The problem of indigenous parental involvement in education in South Africa

Year: 1994

Author: Mhlambo, Themba

Type of paper: Abstract refereed

The previous Afrikaner Nationalist Party's policies of segregation, and the deliberate institutionalising and enforcement of Bantu education, have given rise to the production of "hundreds of thousands of illiterates and semi-literate blacks who lack effective control over their lives" (Nkomo, 1990:231). Through Bantu education, the government discouraged Africans from attaining and acquiring critical literacy skills for fear that "awareness of reality" would arouse critical consciousness, thus putting at risk the legitimacy of the government. Three possible solutions relating to the problem of illiteracy in the post-apartheid era, together with their advantages and disadvantages, are discussed in this paper.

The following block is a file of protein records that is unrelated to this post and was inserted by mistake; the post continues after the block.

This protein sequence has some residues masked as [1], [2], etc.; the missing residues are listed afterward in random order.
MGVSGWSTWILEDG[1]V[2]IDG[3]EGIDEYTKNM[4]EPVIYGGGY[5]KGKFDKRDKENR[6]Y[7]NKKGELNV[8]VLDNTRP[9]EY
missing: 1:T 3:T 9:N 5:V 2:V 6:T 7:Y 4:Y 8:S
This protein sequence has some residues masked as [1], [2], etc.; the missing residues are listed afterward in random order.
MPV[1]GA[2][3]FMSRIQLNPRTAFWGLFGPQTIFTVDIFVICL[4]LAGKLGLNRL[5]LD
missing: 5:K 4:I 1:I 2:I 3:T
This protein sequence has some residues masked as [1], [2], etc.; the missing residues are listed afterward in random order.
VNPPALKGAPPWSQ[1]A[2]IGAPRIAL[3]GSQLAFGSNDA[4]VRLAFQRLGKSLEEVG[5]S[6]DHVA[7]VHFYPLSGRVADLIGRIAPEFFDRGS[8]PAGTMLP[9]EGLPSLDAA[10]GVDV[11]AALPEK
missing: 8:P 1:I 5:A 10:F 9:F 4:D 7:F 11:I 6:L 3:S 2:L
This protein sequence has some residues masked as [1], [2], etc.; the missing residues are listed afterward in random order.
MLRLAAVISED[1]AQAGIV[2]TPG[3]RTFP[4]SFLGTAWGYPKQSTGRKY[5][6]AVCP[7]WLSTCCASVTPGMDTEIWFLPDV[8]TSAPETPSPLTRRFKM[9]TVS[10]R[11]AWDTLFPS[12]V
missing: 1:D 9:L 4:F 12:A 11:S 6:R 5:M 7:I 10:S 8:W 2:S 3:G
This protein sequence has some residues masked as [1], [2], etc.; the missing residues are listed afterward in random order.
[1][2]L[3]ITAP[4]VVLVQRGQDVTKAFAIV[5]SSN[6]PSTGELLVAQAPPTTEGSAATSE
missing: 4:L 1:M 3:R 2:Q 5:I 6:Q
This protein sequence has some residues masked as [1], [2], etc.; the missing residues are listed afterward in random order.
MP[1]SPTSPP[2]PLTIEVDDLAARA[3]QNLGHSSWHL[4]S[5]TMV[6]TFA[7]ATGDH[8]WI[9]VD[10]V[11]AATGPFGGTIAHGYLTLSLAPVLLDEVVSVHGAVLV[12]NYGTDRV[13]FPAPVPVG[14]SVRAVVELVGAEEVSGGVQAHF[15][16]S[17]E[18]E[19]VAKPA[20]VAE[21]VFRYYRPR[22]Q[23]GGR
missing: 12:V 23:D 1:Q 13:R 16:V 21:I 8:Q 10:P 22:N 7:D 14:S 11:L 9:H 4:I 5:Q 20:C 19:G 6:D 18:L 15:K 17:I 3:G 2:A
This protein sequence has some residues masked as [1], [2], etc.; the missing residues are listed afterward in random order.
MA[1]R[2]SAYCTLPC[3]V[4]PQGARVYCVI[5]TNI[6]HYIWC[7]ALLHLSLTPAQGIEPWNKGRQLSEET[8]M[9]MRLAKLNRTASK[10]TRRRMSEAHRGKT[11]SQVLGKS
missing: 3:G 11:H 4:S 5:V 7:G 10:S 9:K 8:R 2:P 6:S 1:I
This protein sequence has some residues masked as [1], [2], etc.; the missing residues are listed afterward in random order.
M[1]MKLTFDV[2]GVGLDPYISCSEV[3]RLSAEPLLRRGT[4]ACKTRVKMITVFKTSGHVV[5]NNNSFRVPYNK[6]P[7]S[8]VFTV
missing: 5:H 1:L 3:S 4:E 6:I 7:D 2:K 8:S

These are respectively characterised as: (i) the "broad solution" in which the new government is expected by parents to tackle the problem of illiteracy; (ii) the "specific solution" in which the communities, through the parents, initiate and undertake literacy programs; and (iii) the "individual" solution whereby parents abdicate their responsibilities to individual teachers and tutors.